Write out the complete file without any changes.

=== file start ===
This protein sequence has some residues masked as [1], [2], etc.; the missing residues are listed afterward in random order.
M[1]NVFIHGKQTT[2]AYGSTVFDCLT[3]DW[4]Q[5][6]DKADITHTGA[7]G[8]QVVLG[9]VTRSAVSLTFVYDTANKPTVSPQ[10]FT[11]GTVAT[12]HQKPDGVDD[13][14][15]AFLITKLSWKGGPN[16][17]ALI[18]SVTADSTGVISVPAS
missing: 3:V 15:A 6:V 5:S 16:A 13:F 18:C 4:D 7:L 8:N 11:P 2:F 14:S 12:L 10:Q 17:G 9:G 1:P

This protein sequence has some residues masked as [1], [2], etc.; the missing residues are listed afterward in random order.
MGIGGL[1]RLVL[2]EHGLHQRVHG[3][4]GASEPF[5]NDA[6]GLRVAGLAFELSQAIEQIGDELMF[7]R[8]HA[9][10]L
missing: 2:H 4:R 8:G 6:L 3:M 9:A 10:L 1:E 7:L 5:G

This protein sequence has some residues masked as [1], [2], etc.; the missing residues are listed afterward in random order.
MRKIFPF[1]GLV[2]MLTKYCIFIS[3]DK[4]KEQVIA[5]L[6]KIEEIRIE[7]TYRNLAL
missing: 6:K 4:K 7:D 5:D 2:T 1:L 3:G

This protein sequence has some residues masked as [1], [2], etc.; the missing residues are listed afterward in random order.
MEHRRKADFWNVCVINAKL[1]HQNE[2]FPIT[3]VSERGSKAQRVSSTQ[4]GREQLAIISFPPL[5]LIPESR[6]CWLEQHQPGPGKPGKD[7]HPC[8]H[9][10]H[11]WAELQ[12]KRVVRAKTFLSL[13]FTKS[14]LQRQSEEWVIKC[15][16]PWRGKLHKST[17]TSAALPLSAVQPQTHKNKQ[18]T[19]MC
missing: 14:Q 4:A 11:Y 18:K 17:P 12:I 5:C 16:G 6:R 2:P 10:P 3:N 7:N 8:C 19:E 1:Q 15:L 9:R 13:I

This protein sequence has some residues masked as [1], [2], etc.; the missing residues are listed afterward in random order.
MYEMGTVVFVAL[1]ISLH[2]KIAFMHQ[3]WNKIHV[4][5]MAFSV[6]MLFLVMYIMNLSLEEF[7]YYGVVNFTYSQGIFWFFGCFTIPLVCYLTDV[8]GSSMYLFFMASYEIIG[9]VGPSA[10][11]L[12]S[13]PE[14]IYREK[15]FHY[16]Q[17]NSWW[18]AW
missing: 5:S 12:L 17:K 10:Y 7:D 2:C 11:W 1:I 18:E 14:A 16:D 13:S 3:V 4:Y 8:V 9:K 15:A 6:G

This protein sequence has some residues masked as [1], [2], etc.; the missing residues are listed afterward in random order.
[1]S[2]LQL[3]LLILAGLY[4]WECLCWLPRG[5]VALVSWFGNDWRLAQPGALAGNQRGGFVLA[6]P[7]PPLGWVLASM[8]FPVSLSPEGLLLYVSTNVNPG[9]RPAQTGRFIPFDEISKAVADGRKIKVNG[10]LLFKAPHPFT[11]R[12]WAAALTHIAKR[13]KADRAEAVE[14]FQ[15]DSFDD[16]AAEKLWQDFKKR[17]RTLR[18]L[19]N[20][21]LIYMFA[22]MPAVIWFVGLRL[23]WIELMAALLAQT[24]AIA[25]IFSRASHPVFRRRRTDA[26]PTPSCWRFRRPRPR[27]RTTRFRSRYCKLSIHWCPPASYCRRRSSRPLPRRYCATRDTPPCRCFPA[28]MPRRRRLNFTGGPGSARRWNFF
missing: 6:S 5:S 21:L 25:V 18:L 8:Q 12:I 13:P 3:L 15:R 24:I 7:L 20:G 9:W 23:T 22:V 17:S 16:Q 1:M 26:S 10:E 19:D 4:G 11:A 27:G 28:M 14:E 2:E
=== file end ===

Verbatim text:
This protein sequence has some residues masked as [1], [2], etc.; the missing residues are listed afterward in random order.
M[1]NVFIHGKQTT[2]AYGSTVFDCLT[3]DW[4]Q[5][6]DKADITHTGA[7]G[8]QVVLG[9]VTRSAVSLTFVYDTANKPTVSPQ[10]FT[11]GTVAT[12]HQKPDGVDD[13][14][15]AFLITKLSWKGGPN[16][17]ALI[18]SVTADSTGVISVPAS
missing: 3:V 15:A 6:V 5:S 16:A 13:F 18:C 4:D 7:L 8:N 11:P 2:F 14:S 12:L 10:Q 17:G 9:G 1:P

This protein sequence has some residues masked as [1], [2], etc.; the missing residues are listed afterward in random order.
MGIGGL[1]RLVL[2]EHGLHQRVHG[3][4]GASEPF[5]NDA[6]GLRVAGLAFELSQAIEQIGDELMF[7]R[8]HA[9][10]L
missing: 2:H 4:R 8:G 6:L 3:M 9:A 10:L 1:E 7:L 5:G

This protein sequence has some residues masked as [1], [2], etc.; the missing residues are listed afterward in random order.
MRKIFPF[1]GLV[2]MLTKYCIFIS[3]DK[4]KEQVIA[5]L[6]KIEEIRIE[7]TYRNLAL
missing: 6:K 4:K 7:D 5:D 2:T 1:L 3:G

This protein sequence has some residues masked as [1], [2], etc.; the missing residues are listed afterward in random order.
MEHRRKADFWNVCVINAKL[1]HQNE[2]FPIT[3]VSERGSKAQRVSSTQ[4]GREQLAIISFPPL[5]LIPESR[6]CWLEQHQPGPGKPGKD[7]HPC[8]H[9][10]H[11]WAELQ[12]KRVVRAKTFLSL[13]FTKS[14]LQRQSEEWVIKC[15][16]PWRGKLHKST[17]TSAALPLSAVQPQTHKNKQ[18]T[19]MC
missing: 14:Q 4:A 11:Y 18:K 17:P 12:I 5:C 16:G 6:R 2:P 10:P 3:N 7:N 8:C 19:E 1:Q 15:L 9:R 13:I

This protein sequence has some residues masked as [1], [2], etc.; the missing residues are listed afterward in random order.
MYEMGTVVFVAL[1]ISLH[2]KIAFMHQ[3]WNKIHV[4][5]MAFSV[6]MLFLVMYIMNLSLEEF[7]YYGVVNFTYSQGIFWFFGCFTIPLVCYLTDV[8]GSSMYLFFMASYEIIG[9]VGPSA[10][11]L[12]S[13]PE[14]IYREK[15]FHY[16]Q[17]NSWW[18]AW
missing: 5:S 12:L 17:K 10:Y 7:D 2:C 11:W 1:I 18:E 14:A 16:D 13:S 3:V 4:Y 8:V 9:K 15:A 6:G

This protein sequence has some residues masked as [1], [2], etc.; the missing residues are listed afterward in random order.
[1]S[2]LQL[3]LLILAGLY[4]WECLCWLPRG[5]VALVSWFGNDWRLAQPGALAGNQRGGFVLA[6]P[7]PPLGWVLASM[8]FPVSLSPEGLLLYVSTNVNPG[9]RPAQTGRFIPFDEISKAVADGRKIKVNG[10]LLFKAPHPFT[11]R[12]WAAALTHIAKR[13]KADRAEAVE[14]FQ[15]DSFDD[16]AAEKLWQDFKKR[17]RTLR[18]L[19]N[20][21]LIYMFA[22]MPAVIWFVGLRL[23]WIELMAALLAQT[24]AIA[25]IFSRASHPVFRRRRTDA[26]PTPSCWRFRRPRPR[27]RTTRFRSRYCKLSIHWCPPASYCRRRSSRPLPRRYCATRDTPPCRCFPA[28]MPRRRRLNFTGGPGSARRWNFF
missing: 6:S 5:S 21:L 25:V 18:L 8:Q 12:I 13:P 3:L 15:R 24:I 7:L 20:G 9:W 23:T 22:V 17:S 16:Q 1:M 26:S 10:E 19:D 4:G 11:A 27:G 28:M 14:E 2:E